Here are some great resources to support you in growing your own personal learning network.

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2 thoughts on “What’s In The Mirror?

  1. I don’t know if I understand your point, exactly. I’m happy to share the positive things I and others in my building do, as well as the hard work and $$$ I and others put in to back up in tangible form what our hearts are committed to on an intangible level (I have bought over 4,000 volumes for my in-class library; I have a BYOB policy and have backed my commitment by contributing 12 tablets to our classroom pool; like many, many teachers, I have bought meals for families, shoes, coats, gloves, etc. for my kids, anonymously donated the $1, $2, etc. for “hat day,” and similar fund-raising events for kids who don’t have; like you, the list could go on.) On the other hand, I am NOT going silence my voice when disconnected grown-ups enact policies that are powerfully detrimental to “my” kids. (Don’t we all think of our students as “our kids”?) Just as an example, I will never cease to voice my anger over punishing the kids with inane testing just so the big-people grownups can say (somehow) that they are holding the little-people teachers accountable.

    It is similarly negative to say that I will back those teachers (like yourself, dude) who think and try things “outside the box”? That I will point out that some grown-up who sits in an office separated by miles and years from the children he/she oversees is in no position to judge what Derek Oldfield, who has shown without question that HE puts kids first, does in his classroom in his never-ending effort to reach those kids who our current educational model has never reached?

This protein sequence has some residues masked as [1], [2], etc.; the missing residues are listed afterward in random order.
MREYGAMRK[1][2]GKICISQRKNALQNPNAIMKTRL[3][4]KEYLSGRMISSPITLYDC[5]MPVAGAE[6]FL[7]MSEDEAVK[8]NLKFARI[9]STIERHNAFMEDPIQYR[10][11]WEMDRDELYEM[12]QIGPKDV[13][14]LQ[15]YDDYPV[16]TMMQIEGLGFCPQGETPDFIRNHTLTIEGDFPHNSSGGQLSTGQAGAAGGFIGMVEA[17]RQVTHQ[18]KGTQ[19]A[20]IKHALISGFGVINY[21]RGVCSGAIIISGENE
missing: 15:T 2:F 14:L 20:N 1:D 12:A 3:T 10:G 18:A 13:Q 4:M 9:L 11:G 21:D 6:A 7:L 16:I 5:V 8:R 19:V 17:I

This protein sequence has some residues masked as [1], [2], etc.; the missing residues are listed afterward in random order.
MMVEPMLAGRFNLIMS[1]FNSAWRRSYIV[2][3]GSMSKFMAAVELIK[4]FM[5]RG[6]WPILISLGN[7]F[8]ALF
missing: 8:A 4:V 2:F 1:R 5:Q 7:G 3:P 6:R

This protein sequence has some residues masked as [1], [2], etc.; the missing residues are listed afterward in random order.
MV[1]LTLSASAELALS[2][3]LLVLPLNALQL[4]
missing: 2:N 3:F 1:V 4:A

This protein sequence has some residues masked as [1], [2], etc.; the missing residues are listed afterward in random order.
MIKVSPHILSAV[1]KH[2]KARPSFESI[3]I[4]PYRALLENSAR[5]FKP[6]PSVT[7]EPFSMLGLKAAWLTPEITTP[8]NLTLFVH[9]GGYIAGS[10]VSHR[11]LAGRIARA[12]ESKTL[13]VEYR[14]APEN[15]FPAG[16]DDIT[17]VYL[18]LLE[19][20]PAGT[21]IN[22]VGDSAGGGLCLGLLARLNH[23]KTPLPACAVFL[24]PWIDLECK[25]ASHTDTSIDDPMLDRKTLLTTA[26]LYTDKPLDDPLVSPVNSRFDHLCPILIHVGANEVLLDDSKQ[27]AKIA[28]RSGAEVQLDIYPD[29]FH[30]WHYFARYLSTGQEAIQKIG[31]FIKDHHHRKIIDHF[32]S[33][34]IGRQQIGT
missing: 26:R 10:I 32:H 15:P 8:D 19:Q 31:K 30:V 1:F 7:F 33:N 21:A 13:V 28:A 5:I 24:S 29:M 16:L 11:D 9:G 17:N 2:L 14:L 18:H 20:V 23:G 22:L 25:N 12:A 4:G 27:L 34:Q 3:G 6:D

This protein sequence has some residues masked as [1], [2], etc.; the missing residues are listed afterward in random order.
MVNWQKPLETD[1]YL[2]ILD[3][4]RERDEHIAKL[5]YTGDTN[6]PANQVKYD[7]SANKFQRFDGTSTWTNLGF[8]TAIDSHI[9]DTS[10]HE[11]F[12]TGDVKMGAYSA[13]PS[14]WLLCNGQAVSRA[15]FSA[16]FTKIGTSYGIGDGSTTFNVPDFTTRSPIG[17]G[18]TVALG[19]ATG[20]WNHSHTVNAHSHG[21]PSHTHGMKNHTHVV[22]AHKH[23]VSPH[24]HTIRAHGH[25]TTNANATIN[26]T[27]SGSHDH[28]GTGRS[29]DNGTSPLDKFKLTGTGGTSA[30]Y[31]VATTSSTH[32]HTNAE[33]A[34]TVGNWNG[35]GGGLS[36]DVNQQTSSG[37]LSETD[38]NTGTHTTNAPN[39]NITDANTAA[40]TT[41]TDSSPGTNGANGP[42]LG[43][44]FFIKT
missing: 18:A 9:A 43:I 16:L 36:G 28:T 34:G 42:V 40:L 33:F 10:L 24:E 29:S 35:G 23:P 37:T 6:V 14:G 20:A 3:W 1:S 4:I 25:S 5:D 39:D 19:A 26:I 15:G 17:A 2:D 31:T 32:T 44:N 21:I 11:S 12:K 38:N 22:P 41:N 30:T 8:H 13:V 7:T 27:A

Well, I won’t be writing a “Why I Quit Teaching” blog. Ain’t gonna’ happen. I will never give up on the kids. On the other hand, I might have to write a “Why They Fired Me” article!

    • Thanks for your response! I think you bring up a good point… How do educators use their voice to impact change while also promoting the amazing work that extraordinary, kid-first teachers are doing on a daily basis? When you consider the “noise” on social media concerning education, would you consider it more positive or more negative? I hope no one reads my post and reconsiders using their voice to impact change, speak up, and push-back against those institutions that aren’t kid-first. Rather, I think most educators, if asked to reflect on the general “noise” concerning education on social media, would agree that they could play a part in diluting the negativity surrounding our profession. I hope my post serves as motivation for some to consider voicing, publicly, more of those examples you shared as an effort to change impact the rhetoric surrounding this profession to which we’ve both committed our hearts. But again, you’ve got me thinking, what is the best way for educators to stand up for each other and raise their voice against the increasing number of issues that impact our abilities to better reach our students?